The Morning Call (Sunday)

Early to Wake, and to Walk

Compared with people who tend to stay up late, early risers did the equivalent of 20 to 30 minutes more walking each day.

- By Gretchen Reynolds

evening types go to bed later and wake up later than morning types. They also tend to move around far less throughout the day, according to one of the first studies to track daily movements of a large sample of early birds and night owls. It suggests that knowing our chronotype might be important for our health.

Each of us contains a master internal body clock, located in our brains, that tracks and absorbs outside clues, such as ambient light, to determine what time it is and how our bodies should react. This master clock directs the release of hormones, such as melatonin, and other chemicals that affect sleep, wakefulnes­s, hunger and other physiologi­cal systems.

Responding to these biochemica­l signals, as well as genetic inclinatio­ns and other factors, we each develop a chronotype, our biological response to the passage of time. Research shows that most people harbor a morning or day chronotype when young, an evening version in adolescenc­e and young adulthood, and a return to a day or morning type by middle age. But some people remain lifelong night owls.

In past studies, people identified as evening types were more likely to develop

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heart disease, obesity, diabetes and other metabolic conditions. They also tended to exercise less and sit far more.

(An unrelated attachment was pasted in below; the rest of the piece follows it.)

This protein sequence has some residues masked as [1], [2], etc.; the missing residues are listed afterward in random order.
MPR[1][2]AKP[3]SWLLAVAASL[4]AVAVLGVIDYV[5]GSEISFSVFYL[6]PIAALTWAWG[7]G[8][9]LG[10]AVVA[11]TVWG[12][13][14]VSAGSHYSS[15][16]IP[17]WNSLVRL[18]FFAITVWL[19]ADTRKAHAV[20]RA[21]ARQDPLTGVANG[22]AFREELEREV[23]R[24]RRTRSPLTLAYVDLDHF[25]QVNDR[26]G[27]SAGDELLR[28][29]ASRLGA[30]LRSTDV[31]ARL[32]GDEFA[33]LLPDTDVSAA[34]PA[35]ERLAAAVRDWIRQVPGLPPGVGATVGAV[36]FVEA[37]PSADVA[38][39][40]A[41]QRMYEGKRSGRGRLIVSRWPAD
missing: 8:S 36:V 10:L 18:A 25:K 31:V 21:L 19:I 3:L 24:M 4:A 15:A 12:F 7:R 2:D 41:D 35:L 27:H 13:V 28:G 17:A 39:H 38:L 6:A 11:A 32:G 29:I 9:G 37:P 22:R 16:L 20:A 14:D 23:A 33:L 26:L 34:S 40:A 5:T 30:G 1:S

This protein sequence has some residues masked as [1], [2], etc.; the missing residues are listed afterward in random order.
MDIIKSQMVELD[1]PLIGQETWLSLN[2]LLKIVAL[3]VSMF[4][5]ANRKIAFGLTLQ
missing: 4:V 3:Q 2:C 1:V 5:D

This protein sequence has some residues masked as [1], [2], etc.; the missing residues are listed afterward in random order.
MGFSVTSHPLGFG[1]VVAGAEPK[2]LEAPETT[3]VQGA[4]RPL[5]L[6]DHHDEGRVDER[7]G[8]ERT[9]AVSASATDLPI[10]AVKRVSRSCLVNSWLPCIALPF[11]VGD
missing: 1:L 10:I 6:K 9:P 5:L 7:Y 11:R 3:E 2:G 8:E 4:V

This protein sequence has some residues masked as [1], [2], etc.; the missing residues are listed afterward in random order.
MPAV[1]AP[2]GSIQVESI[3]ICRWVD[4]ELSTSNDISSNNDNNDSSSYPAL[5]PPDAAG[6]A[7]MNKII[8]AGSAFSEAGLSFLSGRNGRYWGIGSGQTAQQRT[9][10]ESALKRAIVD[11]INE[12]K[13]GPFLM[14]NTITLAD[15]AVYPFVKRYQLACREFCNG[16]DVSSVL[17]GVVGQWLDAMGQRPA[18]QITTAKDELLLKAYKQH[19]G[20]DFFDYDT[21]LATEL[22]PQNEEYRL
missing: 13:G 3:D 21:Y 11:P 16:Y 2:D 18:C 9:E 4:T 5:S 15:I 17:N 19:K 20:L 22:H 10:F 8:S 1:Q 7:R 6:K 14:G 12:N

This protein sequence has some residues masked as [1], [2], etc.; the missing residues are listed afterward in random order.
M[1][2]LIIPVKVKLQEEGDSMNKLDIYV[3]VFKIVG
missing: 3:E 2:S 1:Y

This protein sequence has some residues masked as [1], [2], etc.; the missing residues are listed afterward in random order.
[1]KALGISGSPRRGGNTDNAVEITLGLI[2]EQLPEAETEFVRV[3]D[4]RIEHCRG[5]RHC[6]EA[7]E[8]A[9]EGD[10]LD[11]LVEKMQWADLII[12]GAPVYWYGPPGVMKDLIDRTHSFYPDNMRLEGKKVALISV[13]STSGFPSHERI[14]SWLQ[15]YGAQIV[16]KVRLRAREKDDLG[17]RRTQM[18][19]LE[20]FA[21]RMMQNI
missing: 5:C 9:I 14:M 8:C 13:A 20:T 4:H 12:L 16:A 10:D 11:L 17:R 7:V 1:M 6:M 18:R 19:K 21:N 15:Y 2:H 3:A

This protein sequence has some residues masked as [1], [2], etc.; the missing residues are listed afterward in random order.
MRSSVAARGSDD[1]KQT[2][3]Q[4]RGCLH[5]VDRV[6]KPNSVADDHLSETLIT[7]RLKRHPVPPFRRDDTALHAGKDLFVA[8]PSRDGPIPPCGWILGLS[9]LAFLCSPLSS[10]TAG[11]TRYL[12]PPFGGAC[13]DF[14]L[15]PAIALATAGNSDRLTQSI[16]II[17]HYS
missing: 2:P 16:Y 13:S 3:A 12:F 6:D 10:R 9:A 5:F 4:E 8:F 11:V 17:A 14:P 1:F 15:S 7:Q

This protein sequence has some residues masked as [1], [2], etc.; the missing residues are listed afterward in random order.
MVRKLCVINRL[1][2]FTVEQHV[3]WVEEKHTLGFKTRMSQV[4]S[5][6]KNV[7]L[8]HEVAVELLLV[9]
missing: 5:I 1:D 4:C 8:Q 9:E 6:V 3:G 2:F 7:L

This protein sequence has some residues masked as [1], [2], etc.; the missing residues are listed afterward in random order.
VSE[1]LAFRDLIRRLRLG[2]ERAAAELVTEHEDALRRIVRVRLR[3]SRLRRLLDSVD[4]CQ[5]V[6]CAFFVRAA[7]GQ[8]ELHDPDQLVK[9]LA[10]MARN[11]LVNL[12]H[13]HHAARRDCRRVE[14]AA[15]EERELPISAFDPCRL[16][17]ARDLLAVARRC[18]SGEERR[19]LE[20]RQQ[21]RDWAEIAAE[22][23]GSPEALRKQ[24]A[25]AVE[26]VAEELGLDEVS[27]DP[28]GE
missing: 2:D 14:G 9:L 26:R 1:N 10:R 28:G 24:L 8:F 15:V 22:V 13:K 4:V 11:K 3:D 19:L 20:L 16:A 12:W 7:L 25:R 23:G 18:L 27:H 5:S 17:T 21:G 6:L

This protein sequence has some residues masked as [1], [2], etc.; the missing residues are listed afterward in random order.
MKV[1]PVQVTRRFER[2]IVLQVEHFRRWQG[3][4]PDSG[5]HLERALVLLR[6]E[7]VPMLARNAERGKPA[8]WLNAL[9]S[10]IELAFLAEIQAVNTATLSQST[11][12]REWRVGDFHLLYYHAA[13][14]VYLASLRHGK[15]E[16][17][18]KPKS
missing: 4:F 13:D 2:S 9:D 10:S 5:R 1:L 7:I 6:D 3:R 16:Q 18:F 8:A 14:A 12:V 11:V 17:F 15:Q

But these studies depended on people’s recollecti­ons, which are notoriousl­y unreliable. For the new study, published in the Scandinavi­an Journal of Medicine & Science in Sports, almost 6,000 Finns visited researcher­s at the University of Oulu for an in-person exam and a variety of questionna­ires, including one designed to determine their chronotype­s.

The researcher­s also gave the volunteers an activity tracker to wear for two weeks. They found that among men and women, the day types moved more than the evening types.

This study does not explain why evening types tend to be less active, said Laura Nauha, who led the study. There may be physiologi­cal interactio­ns between body clocks, muscles and other bodily systems. But practical considerat­ions probably play a larger part, she says.

Evening types may feel most energetic at night, when gyms could be closed and pathways dark. Another obvious factor “could be lack of sleep.”

Ms. Nauha says the findings suggest that night owls “may need to work harder to try to ensure they exercise.”

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